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IC23 Initiating Powered Mobility for Individuals with Cognitive Dysfunction

Program ID Number: CRS000705
CEU Course ID: P287.15
Webinar Length of Time: 1.0 hour

Link to view the lecture presentation:


Often times, clinicians are faced with the difficulty of providing independent and safe powered mobility to individuals with impaired cognition due to brain trauma. In this course, strategies for successful powered mobility introduction and training will be discussed. Assessment of mobility-related cognitive functions, visual/perceptual abilities, and the developmental training steps for powered mobility will be reviewed. In addition, alternative drive controls and programming options for increasing success during mobility trails will be examined. This program will address how to introduce powered mobility to a client with impaired cognitive functioning.

Learning Objectives:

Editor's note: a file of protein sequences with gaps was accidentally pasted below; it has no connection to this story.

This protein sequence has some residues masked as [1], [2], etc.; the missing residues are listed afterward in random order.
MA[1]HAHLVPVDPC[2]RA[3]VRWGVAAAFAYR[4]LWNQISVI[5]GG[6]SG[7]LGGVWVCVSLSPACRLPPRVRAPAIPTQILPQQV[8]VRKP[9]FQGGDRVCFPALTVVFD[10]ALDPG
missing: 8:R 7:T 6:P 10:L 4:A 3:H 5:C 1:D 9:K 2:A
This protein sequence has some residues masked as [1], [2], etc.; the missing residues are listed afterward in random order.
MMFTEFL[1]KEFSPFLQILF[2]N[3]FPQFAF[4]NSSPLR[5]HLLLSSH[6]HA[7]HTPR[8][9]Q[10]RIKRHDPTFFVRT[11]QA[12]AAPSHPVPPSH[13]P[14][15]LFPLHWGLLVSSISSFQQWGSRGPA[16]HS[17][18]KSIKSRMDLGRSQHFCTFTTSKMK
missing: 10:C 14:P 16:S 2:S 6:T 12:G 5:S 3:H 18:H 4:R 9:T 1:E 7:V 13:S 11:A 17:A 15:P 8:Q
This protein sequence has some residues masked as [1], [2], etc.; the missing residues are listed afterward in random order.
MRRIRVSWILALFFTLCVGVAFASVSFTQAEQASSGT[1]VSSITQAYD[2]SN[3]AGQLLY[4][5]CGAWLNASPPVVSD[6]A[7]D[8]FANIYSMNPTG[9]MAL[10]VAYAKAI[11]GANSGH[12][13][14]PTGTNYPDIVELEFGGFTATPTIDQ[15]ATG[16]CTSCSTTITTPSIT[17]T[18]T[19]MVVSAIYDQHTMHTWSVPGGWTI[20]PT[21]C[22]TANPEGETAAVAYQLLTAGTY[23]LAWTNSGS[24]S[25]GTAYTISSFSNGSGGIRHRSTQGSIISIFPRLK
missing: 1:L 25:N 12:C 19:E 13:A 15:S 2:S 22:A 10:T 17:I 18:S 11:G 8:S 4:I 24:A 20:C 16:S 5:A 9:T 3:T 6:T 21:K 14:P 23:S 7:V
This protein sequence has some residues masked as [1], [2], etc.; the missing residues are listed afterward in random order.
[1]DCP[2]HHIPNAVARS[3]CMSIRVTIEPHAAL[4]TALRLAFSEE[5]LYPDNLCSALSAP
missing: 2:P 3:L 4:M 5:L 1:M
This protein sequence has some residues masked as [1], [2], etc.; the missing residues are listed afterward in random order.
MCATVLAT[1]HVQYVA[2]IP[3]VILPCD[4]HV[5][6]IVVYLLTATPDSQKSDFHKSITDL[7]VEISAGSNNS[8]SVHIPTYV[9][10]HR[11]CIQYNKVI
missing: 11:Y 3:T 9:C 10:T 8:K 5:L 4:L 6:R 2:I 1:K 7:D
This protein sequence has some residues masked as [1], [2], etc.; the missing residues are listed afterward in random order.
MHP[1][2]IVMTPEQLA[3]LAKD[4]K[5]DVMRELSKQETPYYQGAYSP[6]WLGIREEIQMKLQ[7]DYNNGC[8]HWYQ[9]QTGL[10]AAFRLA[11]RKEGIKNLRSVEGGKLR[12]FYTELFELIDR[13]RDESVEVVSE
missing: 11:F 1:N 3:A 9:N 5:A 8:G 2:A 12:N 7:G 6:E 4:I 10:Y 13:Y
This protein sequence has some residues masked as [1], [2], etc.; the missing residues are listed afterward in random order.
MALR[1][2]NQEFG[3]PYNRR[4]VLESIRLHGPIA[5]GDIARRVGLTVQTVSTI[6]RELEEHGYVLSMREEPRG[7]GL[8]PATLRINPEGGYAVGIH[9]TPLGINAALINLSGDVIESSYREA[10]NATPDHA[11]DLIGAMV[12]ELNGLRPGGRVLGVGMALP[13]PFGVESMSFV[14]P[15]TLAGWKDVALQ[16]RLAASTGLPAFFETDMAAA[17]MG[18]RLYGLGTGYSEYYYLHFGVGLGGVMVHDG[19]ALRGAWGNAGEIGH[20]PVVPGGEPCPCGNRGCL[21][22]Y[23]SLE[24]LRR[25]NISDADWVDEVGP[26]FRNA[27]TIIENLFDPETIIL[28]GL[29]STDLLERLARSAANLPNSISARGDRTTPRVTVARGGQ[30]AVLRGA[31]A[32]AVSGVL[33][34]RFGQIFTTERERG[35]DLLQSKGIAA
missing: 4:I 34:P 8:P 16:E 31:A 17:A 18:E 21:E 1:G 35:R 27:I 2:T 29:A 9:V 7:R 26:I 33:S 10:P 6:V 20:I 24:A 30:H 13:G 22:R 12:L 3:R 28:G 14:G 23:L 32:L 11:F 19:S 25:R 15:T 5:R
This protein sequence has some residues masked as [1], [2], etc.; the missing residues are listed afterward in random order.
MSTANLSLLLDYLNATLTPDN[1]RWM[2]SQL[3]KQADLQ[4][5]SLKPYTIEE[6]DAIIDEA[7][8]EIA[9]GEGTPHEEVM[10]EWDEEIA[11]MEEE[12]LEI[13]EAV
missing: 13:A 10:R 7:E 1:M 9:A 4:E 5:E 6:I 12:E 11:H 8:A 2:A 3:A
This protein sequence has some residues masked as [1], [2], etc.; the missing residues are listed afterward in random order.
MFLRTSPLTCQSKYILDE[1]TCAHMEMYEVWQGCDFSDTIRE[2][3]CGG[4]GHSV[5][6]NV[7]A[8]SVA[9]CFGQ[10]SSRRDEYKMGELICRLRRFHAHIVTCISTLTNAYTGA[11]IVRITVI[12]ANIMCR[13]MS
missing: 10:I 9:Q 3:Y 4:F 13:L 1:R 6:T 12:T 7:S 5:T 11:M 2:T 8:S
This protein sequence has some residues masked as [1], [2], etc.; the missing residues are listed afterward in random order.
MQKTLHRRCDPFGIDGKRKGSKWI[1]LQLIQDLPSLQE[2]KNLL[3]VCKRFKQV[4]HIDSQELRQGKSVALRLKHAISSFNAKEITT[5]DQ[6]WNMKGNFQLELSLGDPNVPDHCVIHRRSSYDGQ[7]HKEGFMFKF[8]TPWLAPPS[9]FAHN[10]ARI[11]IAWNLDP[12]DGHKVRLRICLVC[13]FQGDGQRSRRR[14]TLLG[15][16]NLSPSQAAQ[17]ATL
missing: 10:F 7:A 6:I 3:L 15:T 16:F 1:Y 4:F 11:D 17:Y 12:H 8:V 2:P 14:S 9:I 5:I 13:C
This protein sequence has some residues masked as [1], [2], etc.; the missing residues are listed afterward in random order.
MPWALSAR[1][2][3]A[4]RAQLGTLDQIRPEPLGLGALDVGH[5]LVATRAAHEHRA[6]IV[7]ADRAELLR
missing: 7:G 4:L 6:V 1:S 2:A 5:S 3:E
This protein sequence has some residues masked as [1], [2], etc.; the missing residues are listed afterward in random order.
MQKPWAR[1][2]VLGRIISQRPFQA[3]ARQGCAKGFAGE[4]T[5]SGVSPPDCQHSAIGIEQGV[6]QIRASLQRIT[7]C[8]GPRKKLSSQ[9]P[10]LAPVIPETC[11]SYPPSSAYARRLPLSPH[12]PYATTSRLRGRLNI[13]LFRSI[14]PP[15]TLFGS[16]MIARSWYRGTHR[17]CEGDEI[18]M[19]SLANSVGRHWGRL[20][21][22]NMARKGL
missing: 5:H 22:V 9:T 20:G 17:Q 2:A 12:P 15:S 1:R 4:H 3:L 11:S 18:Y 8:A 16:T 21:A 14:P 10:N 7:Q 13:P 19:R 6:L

Magdalena Love, OTR, ATP
Lebanon, TN
United States

Magdalena Love is originally from Florida and received her Masters of Occupational Therapy from University of Florida. Initially, she worked in the New York School system. In 2011, she went on to hold an Occupational Therapist position at The Institute for Rehabilitation and Research (TIRR) in Houston, TX on both the Brain Injury then the Spinal Cord Injury/Specialty Rehab team. Magdalena was actively involved in seating and mobility clinics during her career at TIRR. She currently works for Permobil as Clinical Education Specialist, is an Assistive Technology Professional, and an active member of AOTA and RESNA.

Note: Faculty for this activity have been required to disclose all relationships with any proprietary entity producing health care goods or services, with the exemption of nonprofit or government organizations and non-healthcare related companies.

* Disclosed she is an employee of a commercial entity, Permobil, Inc..



  1. Nilsson L, Nyberg P. Driving to learn: a new concept for training children with profound cognitive disabilities in powered wheelchair. The American Journal of Occupational Therapy. 2003; 57: 229-233.
  2. Massengale S, Folden D, McConnel P, Stratton L, Whitehead V. Effect of visual perception, visual function, cognition, and personality on power use in adults. Assistive Technology. 2005; 17: 108-121.
  3. Nilsson L, Nyberg P. Single-switch control versus powered wheelchair for training cause-effect relationships: case studies. Technology & Disability. 1999; 11: 35-38.


Updated | 06.25.2015